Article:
The menu as masterpiece

Some carnivores argue that fish don’t feel pain.

I don’t presume to know what fish feel — but I will protest the painfully overdone descriptions that distinguish the menu over at TGI-Friday’s. The popular eatery’s “Fish ‘n’ Chips” entree is described as a “prime-cut cod fillet.” (Cut by whom, I wonder? And can you request an end piece?)

It doesn’t stop there. Said fillets, we’re told, are “hand-battered” (eeww … ) and “fried golden” (as opposed to what: “burnt black”?).

The assault begins early, on the “Appetizers” page, which is coyly subtitled “To Share, or Not to Share?” Friday’s disdains to offer its customers plain-Jane American spinach dip, opting instead for Tuscan Spinach Dip.

Basta, amici! Where will it end?

One local copywriter linked today’s onslaught of culinary uebermarketing to the embarrassing rise of the celebrity chef, noting that “even the most unassuming restaurants [now] front a whole ‘We don’t have cooks: We have chefs!’ attitude.”

I recently stopped by Annabelle’s — a moodily decorated fern bar in the old part of Asheville Mall — because I’d heard the place harbors spirits, and I was hoping to spot a ghost or two. But the only frightening thing there was the menu, haunted by ever-hokier declarations: Diners here are urged to “mosey on over” to try Annabelle’s “Southwest Sizzlin’ Fajitas.” About the baby-back ribs it is sagely declared: “Yeow!”

But the aggressively descriptive menu isn’t strictly a chain-restaurant phenomenon — plenty of locally owned bistros are equally guilty.

Tupelo Honey on College Street shuns the common grilled-cheese sandwich in favor of a subtly classier “Cheesy Grill.” At this trendy downtown cafe, many items come draped with the foliage of some vaguely Southern family tree. Instead of plain old granola, for instance, you’ll get “Grandma’s Maple Granola.” The restaurant’s New Orleans-style french toast has been christened “Petunia’s Pain Perdu” — a clever melange of a name that dilutes the borderline-pretentious French title by tethering the toast to a decidedly down-home-sounding culinary benefactress. Likewise, six ounces of beef tenderloin grilled with Vidalia onions and horseradish sauce belongs to one Frieda, as in “Frieda’s Filet Sandwich” — perhaps a tribute to the owner’s long-departed aunt or grandma, affectionately memorialized on a slab of sourdough.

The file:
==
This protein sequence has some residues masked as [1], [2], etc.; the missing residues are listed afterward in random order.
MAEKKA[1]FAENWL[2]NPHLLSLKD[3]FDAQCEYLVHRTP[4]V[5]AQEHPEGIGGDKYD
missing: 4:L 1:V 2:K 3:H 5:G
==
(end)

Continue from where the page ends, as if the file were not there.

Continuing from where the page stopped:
Curiously, Tupelo Honey’s signature item is merely dubbed “Grilled PB&B,” though the accompanying text tells you all you need to know: The sandwich is an “Elvis-born favorite on Texas toast with peanut butter, banana and Tupelo Honey.” (Presumably the diner already knows that The King was born in Tupelo, Miss., not Memphis.)

Then the stakes get raised: “Hard-core Southerners,” the description continues, “substitute Duke’s mayonnaise.”


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